It’s hole No. 3—a short but gnarly fellow bordering Lake Ballinger with a sharp dogleg left that requires a 160-yard laser off the tee—and I’m trying too hard again. Bolotin’s talking to me about falling backward into his second career in graphic design and befriending rock stars while making album covers for Death Cab for Cutie. (He’s far too cool to name-drop, but I did my research.) I, the golf writer, am coming off back-to-back snowmen and basically unable to make contact with the golf ball. This is, in normal situations, pulled straight from my bank of cold-sweat-inducing nightmares. Bolotin, who has been playing well up until then, pauses his story in the fairway, grabs one of his garage-sale Wilson irons and pulls a ball so exquisitely into the trees that I wince. I watch him blink once, chuckle out an “Ooooookay” and immediately continue his story as if nothing has happened.
In fact, he’s jubilant. He’s thrilled to be out here, sandwiched between the late summer’s hazy wildfire smoke and the coming gloom of winter. He reminds me that we are, regardless of our score, stealing away a Monday afternoon to play a glorious, ridiculous game and look at some leaves. I file this optimism away as something to try to channel sometime. As we march toward the green, we realize Bolotin’s ball has miraculously Plinko’d through the trees and kicked out pin high near the fringe. He lets out an even-keeled “Hell yeah!” I make a note on my phone that this man is clearly operating on a higher level.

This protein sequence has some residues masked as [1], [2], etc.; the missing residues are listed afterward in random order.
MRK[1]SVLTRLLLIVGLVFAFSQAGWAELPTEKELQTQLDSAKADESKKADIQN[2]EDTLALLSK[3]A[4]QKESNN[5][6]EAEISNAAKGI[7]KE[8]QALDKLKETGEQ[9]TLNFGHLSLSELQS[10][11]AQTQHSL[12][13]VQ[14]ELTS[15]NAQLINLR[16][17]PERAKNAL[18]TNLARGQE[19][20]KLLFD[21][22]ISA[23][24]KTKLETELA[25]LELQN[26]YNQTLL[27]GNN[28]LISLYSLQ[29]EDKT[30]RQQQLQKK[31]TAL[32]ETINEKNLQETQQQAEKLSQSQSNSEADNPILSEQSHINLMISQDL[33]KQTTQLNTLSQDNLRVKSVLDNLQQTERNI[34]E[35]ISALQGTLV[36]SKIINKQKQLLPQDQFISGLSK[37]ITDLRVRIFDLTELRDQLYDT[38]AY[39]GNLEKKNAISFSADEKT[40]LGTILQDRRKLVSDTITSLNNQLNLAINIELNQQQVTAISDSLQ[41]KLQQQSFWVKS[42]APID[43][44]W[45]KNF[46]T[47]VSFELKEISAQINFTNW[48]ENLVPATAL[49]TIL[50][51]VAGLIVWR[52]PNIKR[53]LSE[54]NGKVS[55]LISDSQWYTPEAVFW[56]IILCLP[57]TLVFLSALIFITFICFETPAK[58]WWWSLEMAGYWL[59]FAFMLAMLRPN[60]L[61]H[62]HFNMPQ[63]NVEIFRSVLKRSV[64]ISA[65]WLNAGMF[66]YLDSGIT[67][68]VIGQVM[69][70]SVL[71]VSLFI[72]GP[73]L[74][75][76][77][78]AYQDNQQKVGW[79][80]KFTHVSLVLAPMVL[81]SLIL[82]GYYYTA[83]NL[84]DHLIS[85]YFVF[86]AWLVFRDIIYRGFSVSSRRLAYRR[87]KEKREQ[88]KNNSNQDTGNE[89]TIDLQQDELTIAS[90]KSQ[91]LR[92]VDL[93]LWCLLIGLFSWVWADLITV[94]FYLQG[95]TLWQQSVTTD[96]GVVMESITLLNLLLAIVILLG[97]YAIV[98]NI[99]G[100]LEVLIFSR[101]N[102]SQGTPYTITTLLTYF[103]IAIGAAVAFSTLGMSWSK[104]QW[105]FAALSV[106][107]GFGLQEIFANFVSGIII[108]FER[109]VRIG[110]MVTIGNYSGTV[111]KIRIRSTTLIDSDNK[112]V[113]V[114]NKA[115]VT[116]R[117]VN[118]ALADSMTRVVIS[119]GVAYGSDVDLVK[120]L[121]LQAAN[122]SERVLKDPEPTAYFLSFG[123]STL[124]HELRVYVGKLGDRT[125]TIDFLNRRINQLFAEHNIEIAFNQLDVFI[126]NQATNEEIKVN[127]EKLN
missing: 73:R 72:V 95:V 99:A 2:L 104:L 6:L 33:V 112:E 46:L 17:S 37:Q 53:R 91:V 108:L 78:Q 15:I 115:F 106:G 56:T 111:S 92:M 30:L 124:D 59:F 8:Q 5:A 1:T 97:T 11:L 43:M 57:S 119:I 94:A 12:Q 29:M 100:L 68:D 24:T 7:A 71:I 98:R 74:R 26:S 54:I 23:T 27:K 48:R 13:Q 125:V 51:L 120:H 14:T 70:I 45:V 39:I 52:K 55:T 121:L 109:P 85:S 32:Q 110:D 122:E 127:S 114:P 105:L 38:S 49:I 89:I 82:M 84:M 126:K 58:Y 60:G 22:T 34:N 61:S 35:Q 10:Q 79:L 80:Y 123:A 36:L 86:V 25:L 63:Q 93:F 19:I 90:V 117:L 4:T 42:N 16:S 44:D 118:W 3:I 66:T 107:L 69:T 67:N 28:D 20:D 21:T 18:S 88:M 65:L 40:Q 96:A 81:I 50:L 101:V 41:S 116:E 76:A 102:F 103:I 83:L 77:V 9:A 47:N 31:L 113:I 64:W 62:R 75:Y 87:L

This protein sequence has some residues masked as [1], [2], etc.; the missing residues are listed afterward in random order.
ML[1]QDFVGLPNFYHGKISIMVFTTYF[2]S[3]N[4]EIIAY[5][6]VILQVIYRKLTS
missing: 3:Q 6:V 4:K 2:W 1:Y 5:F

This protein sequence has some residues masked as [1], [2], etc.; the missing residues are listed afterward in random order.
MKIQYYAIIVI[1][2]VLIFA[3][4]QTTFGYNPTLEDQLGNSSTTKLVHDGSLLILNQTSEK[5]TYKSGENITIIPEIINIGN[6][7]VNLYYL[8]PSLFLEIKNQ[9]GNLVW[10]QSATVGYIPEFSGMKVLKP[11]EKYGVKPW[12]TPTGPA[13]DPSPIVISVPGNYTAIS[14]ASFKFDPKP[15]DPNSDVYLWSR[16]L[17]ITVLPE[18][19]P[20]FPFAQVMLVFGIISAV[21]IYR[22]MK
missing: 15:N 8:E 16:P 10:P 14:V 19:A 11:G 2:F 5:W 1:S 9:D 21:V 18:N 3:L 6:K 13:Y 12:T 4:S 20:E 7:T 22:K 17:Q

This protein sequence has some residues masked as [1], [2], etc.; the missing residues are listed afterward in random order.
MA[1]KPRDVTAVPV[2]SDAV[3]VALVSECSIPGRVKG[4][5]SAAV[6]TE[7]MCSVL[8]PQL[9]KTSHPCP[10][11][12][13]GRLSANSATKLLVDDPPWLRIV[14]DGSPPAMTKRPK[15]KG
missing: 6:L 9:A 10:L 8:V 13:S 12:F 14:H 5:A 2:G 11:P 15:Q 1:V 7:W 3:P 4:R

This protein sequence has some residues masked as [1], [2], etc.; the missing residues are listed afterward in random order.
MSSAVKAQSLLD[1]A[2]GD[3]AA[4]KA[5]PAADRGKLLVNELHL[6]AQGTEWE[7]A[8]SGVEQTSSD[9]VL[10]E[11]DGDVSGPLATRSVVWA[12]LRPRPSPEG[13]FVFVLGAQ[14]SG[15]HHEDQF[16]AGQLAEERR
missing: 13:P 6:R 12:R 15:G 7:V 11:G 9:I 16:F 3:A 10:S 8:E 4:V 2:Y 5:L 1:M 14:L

That note is the last I manage to jot down. Not because I lose interest in doing my job so much as I start to feel it too. Make no mistake, the golf continues to be mediocre for both of us. But something wonderful starts to happen: I stop trying. I stop working to present as a good interviewer, a competent golfer or a professional journalist. The golf gets a little better as a result, but it doesn’t matter.
Looking back, I can’t recall a time in recent memory where I felt as present as our back nine at the Shrine. I didn’t need detailed notes to remember the giddy laughs when we both managed to stripe a drive on the downhill 11th, or the noise Bolotin’s ball made on No. 17 when his wormburner split the uprights of a small walking bridge and skidded across the cart path and onto the fairway.
At some point I asked him to help me put this regional golf culture into words, and we both flailed for a bit. Maybe it’s the climate similarities with the places where the game was created, we mused. Or the eclectic mix of backgrounds, united by enthusiasm for a silly white ball. He didn’t have a good answer. But now I realize it’s that he’s just too close to see it.